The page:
The game's dungeons are easily the part that you'll be playing the most, together with the GeoRama part. Like in the first Dark Cloud, the dungeons are randomly generated; each dungeon is divided in floors and in each floor you basically have to fight enemies, find the exit door, and find the key to access the next floor. Considering you'll spend hours, hours and hours in the dungeons, the game might have resulted in a boring, hypnotic endless hack & slash experience, but thankfully, Level-5 developed one of the most amusing combat systems ever to grace an Action RPG. All battles are in real-time, so fighting in Dark Cloud 2 is like fighting in an action game; you can use either Max or Monica - switching characters is as easy as pressing the L3 button - and the game uses a perfect lock-on function addressed to the Circle button. The characters can perform many combo attacks, powerful charge attacks (you just have to hold the attack button for a longer time, but nearby enemies can attack you while you're charging), grab and throw items and characters, and also use long-range projectile weapons. The good A.I. of the enemies, frankly far more varied than I would have imagined in an Action RPG, makes combat challenging and always fresh: enemies can attack alone, in groups, and can always be defeated in multiple ways; just to make an example, flying enemies, like bats, that are usually just annoying in action games, can be easily killed with your gun, but if you're out of ammo, you can lock on them and then try to attack at the right time with your hand weapon. Each character has also a special ability; Max can use a Ridepod, a mechanical robot, and Monica has the power to turn into different monsters. Max's Ridepod can be upgraded like any other weapon in the game, and Monica can find new "Monster Badges" and thus acquire new monster forms across the adventure: collecting all of these and creating the ultimate Ridepod require an enormous amount of time, for the happiness of all the hardcore role-players around the globe: with my 50 and plus hours of gameplay, I know I still missed a lot of objects that might have made the experience even more surprising and varied. And that's one of Dark Cloud 2's strongest points: it's immediately fun, but it constantly rewards the most tenacious, explorative player, like any good RPG should do.
The game features an objects-based level up system; basically, characters don't level up in Dark Cloud 2, but they can gain new abilities and become much more powerful modifying their objects and weapons. A very well-developed system lets you upgrade any weapon and object, or to reuse it as part of a new invention. The system is intuitive, and an ultra-detailed in-game help menu is always available to teach you all the basic and advanced elements of the gameplay, so it's very difficult to feel lost. Like in the first Dark Cloud, weapons wear out as you use them; anyhow, this time they don't break and disappear, they simply become useless until your repair them with the repair powder, a very common item in the game. The dungeons, the enemies, the boss battles become little by little more challenging, but the process is very gradual, and players are constantly encouraged to gain new abilities, invent new objects, and spend some additional hours to have better weapons. It's very important to reach the end of the game with well-equipped characters, mainly because the final boss, for some reason, is incredibly difficult when compared to any other enemy encountered during the game; maybe I missed the basic strategy to defeat him, or maybe it's the only error made by Level-5 in giving balance to their adventure, even if it's a bit surprising, considering the care used for the rest of the game and the obvious importance of the final boss in any RPG.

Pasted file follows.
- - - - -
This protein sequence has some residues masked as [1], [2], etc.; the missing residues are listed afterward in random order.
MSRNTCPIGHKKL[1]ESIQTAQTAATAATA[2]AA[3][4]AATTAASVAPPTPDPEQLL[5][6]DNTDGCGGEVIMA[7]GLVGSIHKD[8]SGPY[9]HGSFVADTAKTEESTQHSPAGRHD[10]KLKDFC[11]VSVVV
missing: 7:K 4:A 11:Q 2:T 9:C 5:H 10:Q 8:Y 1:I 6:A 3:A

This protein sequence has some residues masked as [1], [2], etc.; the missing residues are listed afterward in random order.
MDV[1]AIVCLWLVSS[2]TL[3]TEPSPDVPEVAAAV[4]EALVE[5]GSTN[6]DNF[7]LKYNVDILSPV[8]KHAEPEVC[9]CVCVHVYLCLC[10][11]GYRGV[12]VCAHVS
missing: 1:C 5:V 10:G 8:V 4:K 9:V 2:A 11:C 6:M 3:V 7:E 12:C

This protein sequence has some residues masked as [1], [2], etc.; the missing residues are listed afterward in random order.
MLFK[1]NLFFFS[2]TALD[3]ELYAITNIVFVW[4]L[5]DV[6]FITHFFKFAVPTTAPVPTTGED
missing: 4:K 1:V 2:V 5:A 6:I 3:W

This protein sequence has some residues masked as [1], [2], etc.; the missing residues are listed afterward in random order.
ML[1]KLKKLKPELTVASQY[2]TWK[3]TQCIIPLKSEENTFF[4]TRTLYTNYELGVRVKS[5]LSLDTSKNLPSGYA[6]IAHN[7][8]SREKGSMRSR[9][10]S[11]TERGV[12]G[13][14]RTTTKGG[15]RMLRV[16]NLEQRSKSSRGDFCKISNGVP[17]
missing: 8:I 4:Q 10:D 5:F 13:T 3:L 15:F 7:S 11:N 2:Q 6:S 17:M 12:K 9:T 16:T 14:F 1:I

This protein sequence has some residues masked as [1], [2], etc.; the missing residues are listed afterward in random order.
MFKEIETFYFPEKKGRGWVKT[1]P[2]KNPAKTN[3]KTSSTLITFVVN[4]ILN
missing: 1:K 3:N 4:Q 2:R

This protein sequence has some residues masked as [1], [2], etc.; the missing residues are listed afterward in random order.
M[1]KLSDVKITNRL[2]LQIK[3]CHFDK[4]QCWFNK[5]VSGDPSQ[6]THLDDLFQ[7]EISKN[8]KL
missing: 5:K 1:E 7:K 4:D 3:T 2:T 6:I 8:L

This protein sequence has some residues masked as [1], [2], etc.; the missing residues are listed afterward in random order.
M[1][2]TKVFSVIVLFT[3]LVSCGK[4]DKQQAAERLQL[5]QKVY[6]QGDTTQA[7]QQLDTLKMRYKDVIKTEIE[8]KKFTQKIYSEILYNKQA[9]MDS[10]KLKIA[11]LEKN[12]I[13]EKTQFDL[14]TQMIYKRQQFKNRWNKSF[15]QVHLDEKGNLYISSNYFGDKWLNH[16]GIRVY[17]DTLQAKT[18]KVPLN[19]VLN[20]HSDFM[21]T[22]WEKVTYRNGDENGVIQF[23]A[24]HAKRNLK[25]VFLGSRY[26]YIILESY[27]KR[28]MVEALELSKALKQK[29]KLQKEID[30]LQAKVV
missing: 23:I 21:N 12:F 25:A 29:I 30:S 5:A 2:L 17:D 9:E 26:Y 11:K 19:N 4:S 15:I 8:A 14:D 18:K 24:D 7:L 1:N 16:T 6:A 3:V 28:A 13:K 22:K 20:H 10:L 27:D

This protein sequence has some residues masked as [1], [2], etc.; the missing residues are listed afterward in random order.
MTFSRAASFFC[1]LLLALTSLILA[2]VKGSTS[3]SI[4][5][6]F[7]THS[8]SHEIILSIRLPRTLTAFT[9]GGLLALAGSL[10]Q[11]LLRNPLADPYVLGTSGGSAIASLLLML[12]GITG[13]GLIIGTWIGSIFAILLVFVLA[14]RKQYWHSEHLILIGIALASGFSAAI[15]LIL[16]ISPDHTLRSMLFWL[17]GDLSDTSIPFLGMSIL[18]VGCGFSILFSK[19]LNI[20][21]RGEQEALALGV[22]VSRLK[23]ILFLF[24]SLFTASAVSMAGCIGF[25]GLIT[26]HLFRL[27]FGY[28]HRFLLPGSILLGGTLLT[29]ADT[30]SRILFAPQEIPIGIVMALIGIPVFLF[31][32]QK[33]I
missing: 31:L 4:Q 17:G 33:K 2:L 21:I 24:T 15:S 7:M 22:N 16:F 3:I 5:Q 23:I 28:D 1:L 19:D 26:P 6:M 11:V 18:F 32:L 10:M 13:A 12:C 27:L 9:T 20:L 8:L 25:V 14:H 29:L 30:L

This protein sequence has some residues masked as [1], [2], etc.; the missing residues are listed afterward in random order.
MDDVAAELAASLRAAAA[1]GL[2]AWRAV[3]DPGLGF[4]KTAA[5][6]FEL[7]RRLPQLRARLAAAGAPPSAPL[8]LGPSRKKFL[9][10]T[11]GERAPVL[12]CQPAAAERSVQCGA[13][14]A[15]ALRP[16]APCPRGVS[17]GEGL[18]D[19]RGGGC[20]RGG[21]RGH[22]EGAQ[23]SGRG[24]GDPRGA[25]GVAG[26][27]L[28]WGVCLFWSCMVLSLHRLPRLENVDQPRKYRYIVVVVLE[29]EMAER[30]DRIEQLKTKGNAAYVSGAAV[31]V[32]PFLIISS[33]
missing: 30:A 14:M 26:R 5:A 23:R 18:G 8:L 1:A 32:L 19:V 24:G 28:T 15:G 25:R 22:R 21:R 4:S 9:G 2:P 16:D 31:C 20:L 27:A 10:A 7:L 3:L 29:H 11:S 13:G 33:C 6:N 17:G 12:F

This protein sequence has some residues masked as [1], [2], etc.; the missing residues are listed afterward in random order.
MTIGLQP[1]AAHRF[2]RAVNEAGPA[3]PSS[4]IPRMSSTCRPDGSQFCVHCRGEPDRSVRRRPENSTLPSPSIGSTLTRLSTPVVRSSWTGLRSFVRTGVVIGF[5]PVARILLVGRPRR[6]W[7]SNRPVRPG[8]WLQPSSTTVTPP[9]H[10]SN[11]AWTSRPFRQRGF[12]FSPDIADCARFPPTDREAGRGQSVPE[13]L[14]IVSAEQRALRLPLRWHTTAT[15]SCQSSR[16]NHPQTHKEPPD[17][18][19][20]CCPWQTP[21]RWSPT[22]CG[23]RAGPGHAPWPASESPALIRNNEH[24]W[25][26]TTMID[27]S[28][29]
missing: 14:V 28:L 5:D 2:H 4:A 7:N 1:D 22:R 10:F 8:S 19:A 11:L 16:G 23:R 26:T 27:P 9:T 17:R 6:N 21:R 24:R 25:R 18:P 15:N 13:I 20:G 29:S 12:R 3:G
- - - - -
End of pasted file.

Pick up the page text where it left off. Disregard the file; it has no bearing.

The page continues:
The GeoRama system, back from Dark Cloud in an enhanced version, is the other big half of the game. You must recreate towns and places in the past that have been literally erased by the game's villain, with the purpose of changing the future. You have to build houses, customize them, create rivers, plant trees, and populate your towns with the right people so that in the future the situation is restored. Yeah, a bit like in Back To The Future. Of course, you don't have to rebuild the towns exactly as they were before they were erased. The game gives you a list of goals to achieve while building a town, and you have infinite ways to complete all of them: for example if in the future a lake must exist in the area, you should put a reasonably big river in your town in the past; if a wooden bridge must be built in the area, be sure you created a thick forest to provide the inhabitants the necessary supplies of wood, and so on. There are lots of ways to reach all the goals, so while you must follow certain criteria, the game provides scope for your creativity when building your town. The new GeoRama system is way more polished than the old one; creating new objects and buildings, painting them as you desire, is easy and fun, even if as a whole the system is complex enough to require some time to be fully mastered. The mode is, in a way, connected to the exploration of the dungeons; each dungeon floor has a GeoStone: basically, a GeoStone unlocks many objects and structures in the GeoRama mode. Good explorers will find more GeoStones and more materials, and will have more freedom in the GeoRama mode; anyhow, all items needed to build the GeoRama parts can also be bought from a non playable character you meet very early in the game.
And if you think all this would be enough to make you happy, there also many fun mini-games that become available as the story proceeds. In Dark Cloud 2 you can play a sort of futuristic golf game called Spheda, you can fish and catch about twenty different species of fish, you can raise the fishes you caught in your own aquarium and then train them for the "fish races", and you can even let your fishes breed and generate new species with new strengths. While I called these activities "mini-games", it's immediately noticeable that Level-5 developed them with great care to offer the players additional hours of fun gameplay instead of just five minutes of mindless button smashing activity.
Overall, the game's only limits are the aforementioned final boss battle, which seems a bit out of tune into the average difficulty of the game, and the storyline, too clichéd to really involve older players; but frankly, these are little flaws in a game that's simply one of the most brilliant and fun role-playing games of the latest years. Excellent.